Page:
Meantime Brewery and Visitors Centre is located in Blackwall Lane, London SE10, accessible by bus, train, and underground. For more information and opening hours, visit their website at

John Lewis flagship department store is located at 300 Oxford Street – more information on their website at

The Porterhouse is located at 21-22 Maiden Lane, in Covent Garden. More information and a map can be found on their website at

For more general tourist information, check Visit London’s website: London’s (sometimes confusing) vast array of transport options can be explored here:

Wednesday, 14 May 2014

The Mexico – UK connection strong and growing

LONDON, ENGLAND – While in London, I was invited to visit the Mexican embassy. I don’t go to embassies very often; in fact the last two visits have both been to US embassies or consulates; in London and Mérida respectively. Consequently visions of guards with guns, high security fencing, x-ray machines, metal detectors, and the surrendering of all electronic items before entering were in my head, and I arrived for my appointment 15 minutes early to allow for the formalities.

I approached the address to find a building that looked like a house. Could I be at the right place I wondered? The discreet plaque, and Mexican flag over the door confirmed that indeed, I was. But where were the guards? The fences? The guns? Still doubtful, I rang the doorbell, and the door immediately opened. I stepped inside, where a smiling receptionist greeted me. No security check, no need to leave my electronics, no x-ray machine or metal detectors.

Five minutes later I was in the office of the press attaché. Ambassador Diego Gomez Pickering (who has been in the country only since January this year, and was officially introduced to Queen Elizabeth II yesterday) was in his own office down the hall.

What a different type of embassy. The advantage of being a country with no international enemies is obvious; and for those of us lucky enough to live in México, it’s another great benefit.

While at the embassy, amongst other things, I learned that approximately 7500 Mexicans live in the UK; far fewer than I had imagined; and that around half of them are students on multi-year degree courses. I also learned that the UK is the main market for Mezcal in Europe, consuming 2.5 million liters in 2013, and that Mexican food has now surpassed Chinese food to become the second most popular ethnic cuisine in the country (Indian, of course, remaining far out ahead as number one)!!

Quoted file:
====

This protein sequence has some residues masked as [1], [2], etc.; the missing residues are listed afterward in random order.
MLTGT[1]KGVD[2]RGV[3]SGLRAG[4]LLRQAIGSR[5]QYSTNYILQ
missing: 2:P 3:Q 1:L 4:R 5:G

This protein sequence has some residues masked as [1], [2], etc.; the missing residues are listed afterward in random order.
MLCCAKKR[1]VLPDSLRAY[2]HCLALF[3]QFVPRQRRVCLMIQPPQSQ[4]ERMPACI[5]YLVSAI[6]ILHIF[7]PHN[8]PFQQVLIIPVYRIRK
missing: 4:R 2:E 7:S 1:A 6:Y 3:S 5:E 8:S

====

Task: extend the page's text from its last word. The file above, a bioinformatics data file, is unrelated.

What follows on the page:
2015 will be the “Year of Mexico in the United Kingdom and Year of the United Kingdom in Mexico”, with festivals, cultural events, and educational exchanges taking place in both countries; and the Mexican government has set a target of 500,000 tourists annually from the UK to be reached by then. With increasing interest in Mexico being witnessed in the country, the target looks certain to be exceeded; indeed UK travel company TUI has this month launched direct flights from London and Manchester to Puerto Vallarta, on Mexico’s Pacific coast; highly significant since no direct flights to the Mexican Pacific from the UK have existed until now.

Mexico’s current program of reforms is attracting investments from the UK and the rest of Europe, and the ambassador has been visiting universities throughout the UK to promote exchange programs and projects of cooperation. Mexican nationals do not require a visa to visit the United Kingdom (or other parts of the European Union) as tourists or business visitors (nor do the British to visit Mexico,) which greatly simplifies travel plans and the ability of companies to operate in both countries.

Stories about Mexico appear with increasing regularity in the UK press – in January this year, the flagship Guardian newspaper ran a story entitled “Has Mexico’s moment finally arrived?”.

In February this year, UK Deputy Prime Minister Nick Clegg, accompanied by Trade and Investment Minister Lord Livingston, Mexico Trade Envoy Baroness Bonham-Carter and more than 40 UK business leaders visited Mexico to promote bilateral trade and investment, and cooperation in scientific innovation.

With so much interest about Mexico in the UK currently, it is to be hoped that the state of Yucatán will make efforts to share in the benefits sure to be heading across the Atlantic Ocean very soon.